It’s hard not to feel some sympathy for the Hashemite Kingdom of Jordan, situated in one of the world’s most volatile neighborhoods. Just consider its neighbors – to the west, Israel, to the east, Iraq and Saudi Arabia and to the north, Syria. Internally, the Arab Spring has produced restiveness for political reforms among Jordan’s more than six million citizens, over half of whom are displaced Palestinians. All in all, hardly a recipe for political tranquility. The CIA World Factbook sums up the situation by noting, “Jordan is a small Arab country with insufficient supplies of water, oil, and other natural resources.”
Compounding the Kingdom’s problems is a lack of indigenous energy sources, forcing it to rely on costly imports. Prior to the U.S.-led Operation Iraqi Freedom, Jordan imported most of its oil from Iraq, but the toppling of Saddam Hussein forced Amman to look farther afield to other Persian Gulf nations. Worsening the situation for the average Jordanian, in 2008 the government ended subsidies for petroleum and other consumer goods in an effort to control the budget and secure international loans and funding. With an official unemployment rate of 13 percent and an unofficial one of roughly 30 percent, providing inexpensive regular supplies of gasoline and electricity is one of the government’s best hedges against social unrest.
Related article: Japanese Political Elite Divided over Country’s Nuclear Future
The U.S. government’s Energy Information Administration’s “Country Analysis Brief” on Jordan notes, “Government statistics indicate that in 2011 the use of oil and oil products accounted for over 80 percent of Jordan's total primary energy demand, but that domestic sources of oil and natural gas met just 3 percent of that demand. Jordan is pursuing several pipeline deals, notably with Iraq, to help bolster its energy security. One proposal would send Iraqi oil from the area around Basra to the Jordanian port of Aqaba on the Red Sea. If constructed, the pipeline would initially carry up to 1 million barrels per day, with over 100,000 bpd available for use inside Jordan. The plan also calls for a natural gas pipeline to run along the same route as the oil pipeline, with up to 100 million cubic feet per day being allocated to help meet Jordanian demand.
The Iraq-Jordan natural gas pipeline would be of particular importance, as in 2010 Jordan imported 90 billion cubic feet of natural gas, primarily from Egypt via the Arab Gas Pipeline before unrest in Egypt the following year slashed imports to 29 bcf before the pipeline was closed altogether. Jordanian Minister of Energy and Mineral Resources Mohamed Hamed stated that by the end of this year, the kingdom's losses from the suspension of Egyptian natural gas deliveries would amount to $5.24 billion.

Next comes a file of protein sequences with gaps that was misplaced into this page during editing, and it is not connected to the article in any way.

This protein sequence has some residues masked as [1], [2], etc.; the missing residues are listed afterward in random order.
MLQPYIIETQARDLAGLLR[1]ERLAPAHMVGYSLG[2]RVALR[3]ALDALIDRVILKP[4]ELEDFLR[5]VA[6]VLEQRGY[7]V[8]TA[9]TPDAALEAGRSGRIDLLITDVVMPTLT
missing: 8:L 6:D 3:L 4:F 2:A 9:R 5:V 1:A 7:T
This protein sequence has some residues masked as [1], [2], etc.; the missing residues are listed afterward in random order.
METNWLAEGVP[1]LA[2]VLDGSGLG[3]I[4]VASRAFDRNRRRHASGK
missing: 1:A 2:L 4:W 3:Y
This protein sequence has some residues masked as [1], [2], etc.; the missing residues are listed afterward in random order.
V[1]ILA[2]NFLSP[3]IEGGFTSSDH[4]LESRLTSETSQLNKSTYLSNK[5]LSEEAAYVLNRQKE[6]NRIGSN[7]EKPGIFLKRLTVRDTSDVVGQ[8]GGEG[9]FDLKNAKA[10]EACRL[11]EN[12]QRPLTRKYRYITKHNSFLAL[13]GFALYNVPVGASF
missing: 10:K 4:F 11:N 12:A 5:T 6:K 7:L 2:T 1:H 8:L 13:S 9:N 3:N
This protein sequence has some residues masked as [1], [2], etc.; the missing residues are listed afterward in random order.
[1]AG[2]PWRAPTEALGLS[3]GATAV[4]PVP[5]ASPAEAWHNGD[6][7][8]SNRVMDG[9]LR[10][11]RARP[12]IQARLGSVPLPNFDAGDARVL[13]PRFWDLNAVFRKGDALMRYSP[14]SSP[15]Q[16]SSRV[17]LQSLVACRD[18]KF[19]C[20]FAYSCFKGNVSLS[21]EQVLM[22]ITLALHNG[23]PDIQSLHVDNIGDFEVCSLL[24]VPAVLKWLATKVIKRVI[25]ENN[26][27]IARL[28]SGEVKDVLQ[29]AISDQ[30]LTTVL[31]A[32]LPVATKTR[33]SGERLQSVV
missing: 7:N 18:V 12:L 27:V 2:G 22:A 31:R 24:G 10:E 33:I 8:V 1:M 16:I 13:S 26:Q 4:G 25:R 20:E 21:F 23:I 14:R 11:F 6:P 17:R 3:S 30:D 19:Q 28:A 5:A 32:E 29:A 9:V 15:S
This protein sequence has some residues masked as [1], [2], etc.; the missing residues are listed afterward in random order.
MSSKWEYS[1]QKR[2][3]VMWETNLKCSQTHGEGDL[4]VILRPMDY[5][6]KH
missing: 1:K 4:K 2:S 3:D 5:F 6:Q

Seeking a way out of its energy conundrum, Jordan has decided to go nuclear.
It is not a new decision - beginning in 2004 the Jordanian government began studying the Kingdom’s options to meet its rising energy needs, with nuclear power as one of the possibilities. Three years later King Abdullah II stated that Jordan was “looking at nuclear power for peaceful and energy purposes” and by the end of 2007 the government issued a revised and updated National Master Strategy of Energy, which called for six percent of Jordan’s electrical output to come from nuclear power by 2020. In September 2011 the Jordan Atomic Energy Commission (JAEC) issued a “White Paper on Nuclear Energy in Jordan” describing the results of a pre-feasibility study and further elaborating a national policy rationale for nuclear energy.
So, where are these nuclear reactors going to come from?
On 28 October the Jordanian government announced that it had selected Russian state-owned firm Rosatom as its preferred vendor to construct two 1,000-megawatt nuclear power plants east of the capital Amman, with groundbreaking to begin in 2015 and the NPPs to come online by 2022 in a deal worth $10 billion.
Related article: Nuclear Power Gets Hope from New Radiation Data
Rosatom’s subsidiary Atomstroiekhsport beat out a Japanese-French consortium of Mistubishshi Heavy Industries-Areva.
Jordan Atomic Energy Commission Chairman Khaled Toukan said during a press conference, “We have entered the second stage of negotiations with Rosatom, which we hope will lead to a final agreement and secure the country’s energy future.”
In the most interesting part of the deal, aside from reviving Atomstroiekhsport’s flagging revenues is the fact that Atomstroiekhsport will own 49 percent of the NPPs and the Jordanian government 51 percent.
As witnessed by Russia’s tenacity in building Iran’s Bushehr NPP, Moscow has the determination to see through projects in a rather volatile part of the world.
And a possible side effect of the Jordanian venture is that, as Atomstroiekhsport is a state entity, the Kremlin might further exert itself in securing Middle East peace so as to protect its investment.
Only time will tell - but the Kremlin did manage to shield Damascus from a barrage of cruise missiles.
By. John C.K Daly of Oilprice.com